This may be your only chance to address an admissions officer directly. They’re going to turn down lots of highly qualified applicants, so your essay could be critical if the choice comes down to you and another, similarly qualified applicant. That said, your essay probably won’t actually hurt you as long as it’s reasonably literate (which it will be). So relax.
- DO have a goal for your essay. You should be able to answer this question: What does this essay say about me?
- DO tell a story; your college essay will be more similar to your creative writing or journal assignments that to your persuasive essay. Use the story or stories you tell to illustrate a larger, more abstract point.
- DO make it personal & specific, not generic or abstract. Don’t write about racism or poverty or global warning in the abstract: if you want to address these topics, write about your personal experiences with them. Your college essay should be primarily about YOU.
- DO show that you can be introspective & reflective about your experiences; don’t be afraid to reveal something personal or admit mistakes (but see warning in Don’t #2).
- DO consider putting a unique spin on an everyday topic.
- DO consider focusing on a single moment in time rather than a longer event.
- DO take risks – go out on a limb with an attention-grabbing first line or unusual topic.
- DO start strong: I know a former admissions officer who claims that she & her colleagues gave an essay 30 seconds to interest them.
- DO show rather than tell by using specific details & images.
- DO use humor, if appropriate to your topic.
- DO keep it short – I’d suggest two double-spaced pages.
- DO spellcheck & proofread. Several times.
- DO be yourself – your essay should sound as if it could have been written by no one else.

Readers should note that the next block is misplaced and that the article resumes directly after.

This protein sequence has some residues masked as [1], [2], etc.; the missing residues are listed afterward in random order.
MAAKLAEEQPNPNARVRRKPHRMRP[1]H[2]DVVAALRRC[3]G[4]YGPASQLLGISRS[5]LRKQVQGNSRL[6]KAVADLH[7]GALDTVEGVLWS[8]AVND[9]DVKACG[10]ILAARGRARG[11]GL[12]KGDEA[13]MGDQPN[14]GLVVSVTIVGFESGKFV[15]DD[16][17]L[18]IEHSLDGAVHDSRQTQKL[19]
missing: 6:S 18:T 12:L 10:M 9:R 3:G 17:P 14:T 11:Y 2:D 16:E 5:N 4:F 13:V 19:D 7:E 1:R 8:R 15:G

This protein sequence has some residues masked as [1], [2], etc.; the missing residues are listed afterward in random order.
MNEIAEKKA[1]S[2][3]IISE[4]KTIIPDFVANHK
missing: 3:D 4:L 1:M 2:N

- DON’T rehash information that is already in your application. The goal of your essay should not be something like “to show I’m co-captain of the soccer team.” They already know that; you need to tell them something new.
- DON’T reveal something you would never consider telling your parents – while honest essays can be strong, your college essay is not the place to admit to shoplifting or drunk driving.
- DON’T tell a story (or include any details) that doesn’t have a clear point or goal.
- DON’T criticize others – remember that your essay should be about you.
- DON’T be pretentious or overly formal –this is not the time to play the role of Albert Einstein or Mother Teresa if that’s not who you are. Resist the temptation to portray yourself as a saint with a 4.0–you’re better off presenting the real you. Really.
- DON’T write a 5-paragraph essay (see Do #2).
- DON’T overdo the descriptions or vocabulary – keep your style straightforward & natural. Carefully chosen, vivid, simple details & words will make a better impression than lots of overly-poetic description and four-syllable words.
- DON’T let your tutor or your teacher or your parents take over your essay. The resulting essay will not reflect you and thus will not accomplish its goal, no matter how “good” it seems to be.
Topics to consider:
A moral choice: when did you have to make a hard decision?
How you learned from a failure or obstacle